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Martin Doering responded:

>>Is there any planned support for hexadecimal values for
>>the Lua language?
> Just write a C function for conversion from/to strings...

There is a dialect of awk from a company called Thompson Automation that
has a very handy feature I used constantly.  One of the ways they extended
awk was to allow octal and hexadecimal constants-- as in C.  So this was
valid in tawk:

     BEGIN { print 0xff + 1; }

This program would print 256.  That by itself isn't anything amazing or
unusual.  What was interesting however was that this behavior was extended
to run-time as well:

     BEGIN {
          x = "0xff"
          print x + 1

Like the previous program, this also prints 256, but notice the important
difference.  Like Lua, awk allows math on numeric strings-- they are
silently coerced to numbers as necessary.  So what's happening here is the
string "0xff" is being first converted to a number and then 1 is being
added to it.  This may seem trivial, but a side effect is that any tawk
program I wrote automatically knew how to handle octal and hexadecimal
values.  For example, I wrote an assembler in tawk, and without any special
effort on my part it was able to handle octal and hexadecimal values.

This is obviously a convenience.  I certainly could have written a function
that accepts a string, parses the number, and then returns the number--
just like everyone is suggesting for Lua.  But by putting such
functionality in at the language level, you get more consistent behavior.
If you forget to wrap user input around such a conversion function, you've
got an annoying bug.

So here's a suggestion that will probably make everyone happy.  Let's take
a page from Forth.  In Forth, there is a primitive word ("NUMBER") that
interprets numbers.  Pass it a string, and it spits out the numerical value
of that string.  In many Forth implementations, such primitives can be
revectored to a new routine.  That lets the user change the conversion of
numbers if they want.  (Yes, Forth already knows how to handle various
number bases.  Ignore that fact...)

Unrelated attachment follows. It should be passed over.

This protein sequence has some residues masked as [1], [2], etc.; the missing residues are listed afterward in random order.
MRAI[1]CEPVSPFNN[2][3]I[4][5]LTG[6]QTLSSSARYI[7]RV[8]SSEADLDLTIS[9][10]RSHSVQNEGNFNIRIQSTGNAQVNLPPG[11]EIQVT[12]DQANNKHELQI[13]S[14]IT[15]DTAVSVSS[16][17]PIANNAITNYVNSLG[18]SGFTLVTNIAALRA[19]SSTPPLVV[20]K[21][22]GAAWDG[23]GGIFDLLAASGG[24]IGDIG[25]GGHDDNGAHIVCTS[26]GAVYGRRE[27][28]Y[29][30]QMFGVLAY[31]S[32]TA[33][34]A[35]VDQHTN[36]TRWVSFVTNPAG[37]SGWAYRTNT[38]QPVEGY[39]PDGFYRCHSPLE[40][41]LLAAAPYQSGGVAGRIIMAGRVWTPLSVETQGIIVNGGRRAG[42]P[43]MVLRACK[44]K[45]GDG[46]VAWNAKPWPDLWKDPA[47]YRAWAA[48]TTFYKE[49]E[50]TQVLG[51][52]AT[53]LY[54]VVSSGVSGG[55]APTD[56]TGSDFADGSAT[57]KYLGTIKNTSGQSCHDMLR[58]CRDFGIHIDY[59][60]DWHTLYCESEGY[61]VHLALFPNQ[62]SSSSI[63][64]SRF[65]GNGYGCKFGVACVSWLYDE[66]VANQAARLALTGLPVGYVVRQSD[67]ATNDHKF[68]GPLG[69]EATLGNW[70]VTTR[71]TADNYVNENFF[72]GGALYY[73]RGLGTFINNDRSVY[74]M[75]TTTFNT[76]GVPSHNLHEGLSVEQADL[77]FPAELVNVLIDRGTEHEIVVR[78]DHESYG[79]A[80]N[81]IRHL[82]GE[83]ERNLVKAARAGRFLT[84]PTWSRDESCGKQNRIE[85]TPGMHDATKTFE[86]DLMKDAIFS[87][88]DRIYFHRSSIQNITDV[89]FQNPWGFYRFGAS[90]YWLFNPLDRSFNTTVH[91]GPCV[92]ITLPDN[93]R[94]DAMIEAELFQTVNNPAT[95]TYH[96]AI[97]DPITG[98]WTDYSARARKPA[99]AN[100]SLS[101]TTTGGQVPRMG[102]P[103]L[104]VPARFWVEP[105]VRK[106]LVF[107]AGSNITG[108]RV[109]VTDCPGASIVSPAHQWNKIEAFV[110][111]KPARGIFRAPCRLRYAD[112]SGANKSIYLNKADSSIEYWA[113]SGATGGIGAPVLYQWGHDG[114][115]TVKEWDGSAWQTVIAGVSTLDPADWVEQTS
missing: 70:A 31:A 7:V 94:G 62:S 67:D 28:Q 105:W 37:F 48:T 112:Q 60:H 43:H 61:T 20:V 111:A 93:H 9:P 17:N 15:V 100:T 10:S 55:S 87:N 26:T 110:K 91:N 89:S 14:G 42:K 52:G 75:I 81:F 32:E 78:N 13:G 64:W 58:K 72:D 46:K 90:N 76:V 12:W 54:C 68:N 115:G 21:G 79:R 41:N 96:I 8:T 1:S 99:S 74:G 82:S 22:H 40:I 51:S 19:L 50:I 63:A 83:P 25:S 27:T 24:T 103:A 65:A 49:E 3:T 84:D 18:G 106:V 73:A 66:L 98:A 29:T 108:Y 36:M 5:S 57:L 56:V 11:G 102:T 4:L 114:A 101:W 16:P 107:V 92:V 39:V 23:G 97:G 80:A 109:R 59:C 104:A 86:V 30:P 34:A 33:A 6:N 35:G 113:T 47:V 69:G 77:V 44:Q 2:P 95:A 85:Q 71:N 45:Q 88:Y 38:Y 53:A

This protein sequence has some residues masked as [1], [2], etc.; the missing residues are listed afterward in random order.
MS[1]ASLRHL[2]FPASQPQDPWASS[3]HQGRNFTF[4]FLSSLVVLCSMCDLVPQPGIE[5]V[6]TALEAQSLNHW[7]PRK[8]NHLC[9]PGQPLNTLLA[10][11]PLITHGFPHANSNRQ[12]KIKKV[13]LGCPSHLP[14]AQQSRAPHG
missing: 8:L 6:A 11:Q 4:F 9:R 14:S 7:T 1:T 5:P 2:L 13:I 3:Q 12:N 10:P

So why not do something like this for Lua?  Any time that Lua would attempt
to convert a string to a number, it should call a global function.  This
function would normally do what Lua does now-- just accept decimal numbers.
But since its a global function, it could be replaced at run-time by the
program.  So if someone wanted Lua to accept octal, hexadecimal, trinary,
base 36, or Roman numerals, it could.  And more importantly, this is
something that would work both at the language source-code and run-time
environment levels.  People who didn't want this feature would simply
ignore it.  People who wanted it would redefine the global function.
Everybody is happy!

It would likely require some (minor) changes to the lexer.  I would suggest
that a number be defined as a numeric digit followed by any length of
letters and digits.  That would allow classic C-style "0xff" and "0377"
constants, as well as more exotic Smalltalk style (number base followed by
"r" followed by the number, as in 36rSMALLTALK).  Even my goofy Roman
numerals example would be possible by putting a "0" up front:  0mcmlxvii.

The real point here isn't to support exotic Smalltalk numbers and Roman
numerals.  The point is that one of the things that makes Lua great is the
extensible semantics.  By allowing the programmer to extend how numeric
strings are converted, this suggestion is consistent (I believe) with the
Lua philosophy.